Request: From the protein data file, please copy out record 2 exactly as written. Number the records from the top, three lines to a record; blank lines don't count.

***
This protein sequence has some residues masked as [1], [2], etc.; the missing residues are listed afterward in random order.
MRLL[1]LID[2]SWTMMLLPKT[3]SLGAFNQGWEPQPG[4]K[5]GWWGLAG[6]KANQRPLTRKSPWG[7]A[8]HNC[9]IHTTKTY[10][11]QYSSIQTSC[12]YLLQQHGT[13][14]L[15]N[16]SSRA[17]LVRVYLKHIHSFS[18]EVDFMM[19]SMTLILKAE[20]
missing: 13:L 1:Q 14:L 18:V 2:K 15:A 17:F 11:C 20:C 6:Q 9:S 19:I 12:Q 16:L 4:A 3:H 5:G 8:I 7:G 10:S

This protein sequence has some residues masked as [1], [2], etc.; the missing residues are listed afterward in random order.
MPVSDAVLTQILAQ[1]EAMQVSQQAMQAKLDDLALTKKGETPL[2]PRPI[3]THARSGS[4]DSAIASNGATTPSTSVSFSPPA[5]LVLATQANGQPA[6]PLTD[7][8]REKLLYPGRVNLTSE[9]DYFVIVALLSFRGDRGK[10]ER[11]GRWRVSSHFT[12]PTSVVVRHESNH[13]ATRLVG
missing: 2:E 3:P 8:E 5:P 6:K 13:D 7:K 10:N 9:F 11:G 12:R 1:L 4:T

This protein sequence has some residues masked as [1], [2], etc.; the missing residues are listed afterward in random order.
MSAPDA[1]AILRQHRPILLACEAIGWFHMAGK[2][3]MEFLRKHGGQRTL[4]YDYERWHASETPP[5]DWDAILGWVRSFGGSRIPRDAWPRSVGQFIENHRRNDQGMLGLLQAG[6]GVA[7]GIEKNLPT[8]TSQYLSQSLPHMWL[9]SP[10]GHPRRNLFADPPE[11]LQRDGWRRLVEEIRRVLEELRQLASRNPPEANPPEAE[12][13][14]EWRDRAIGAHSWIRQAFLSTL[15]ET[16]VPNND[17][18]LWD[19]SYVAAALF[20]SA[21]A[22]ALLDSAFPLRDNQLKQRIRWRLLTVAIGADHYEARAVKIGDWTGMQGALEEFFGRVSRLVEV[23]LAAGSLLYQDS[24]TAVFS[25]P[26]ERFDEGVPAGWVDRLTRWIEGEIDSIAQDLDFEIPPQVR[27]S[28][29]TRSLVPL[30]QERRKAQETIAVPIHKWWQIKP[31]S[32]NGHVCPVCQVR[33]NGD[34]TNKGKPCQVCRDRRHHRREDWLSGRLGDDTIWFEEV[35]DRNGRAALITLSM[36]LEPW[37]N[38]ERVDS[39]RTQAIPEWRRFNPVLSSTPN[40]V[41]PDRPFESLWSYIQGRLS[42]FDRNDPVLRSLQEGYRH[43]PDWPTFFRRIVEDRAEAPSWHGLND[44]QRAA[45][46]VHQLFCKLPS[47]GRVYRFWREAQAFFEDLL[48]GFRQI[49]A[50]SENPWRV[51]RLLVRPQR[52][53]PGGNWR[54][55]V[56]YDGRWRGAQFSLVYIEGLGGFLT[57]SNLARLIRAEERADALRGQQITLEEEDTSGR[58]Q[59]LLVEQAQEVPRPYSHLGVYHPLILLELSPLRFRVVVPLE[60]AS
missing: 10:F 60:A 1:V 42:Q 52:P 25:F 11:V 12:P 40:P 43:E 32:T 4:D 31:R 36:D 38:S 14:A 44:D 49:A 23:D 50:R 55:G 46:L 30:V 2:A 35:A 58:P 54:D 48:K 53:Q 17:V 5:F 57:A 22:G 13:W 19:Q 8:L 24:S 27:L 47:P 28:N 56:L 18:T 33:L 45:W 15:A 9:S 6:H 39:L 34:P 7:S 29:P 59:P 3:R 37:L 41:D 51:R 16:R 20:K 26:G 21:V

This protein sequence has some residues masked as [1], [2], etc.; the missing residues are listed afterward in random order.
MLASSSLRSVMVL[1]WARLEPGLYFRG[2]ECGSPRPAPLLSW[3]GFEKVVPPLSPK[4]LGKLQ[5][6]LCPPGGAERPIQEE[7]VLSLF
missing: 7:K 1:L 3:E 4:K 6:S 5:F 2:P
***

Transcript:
This protein sequence has some residues masked as [1], [2], etc.; the missing residues are listed afterward in random order.
MPVSDAVLTQILAQ[1]EAMQVSQQAMQAKLDDLALTKKGETPL[2]PRPI[3]THARSGS[4]DSAIASNGATTPSTSVSFSPPA[5]LVLATQANGQPA[6]PLTD[7][8]REKLLYPGRVNLTSE[9]DYFVIVALLSFRGDRGK[10]ER[11]GRWRVSSHFT[12]PTSVVVRHESNH[13]ATRLVG
missing: 2:E 3:P 8:E 5:P 6:K 13:D 7:K 10:N 9:F 11:G 12:R 1:L 4:T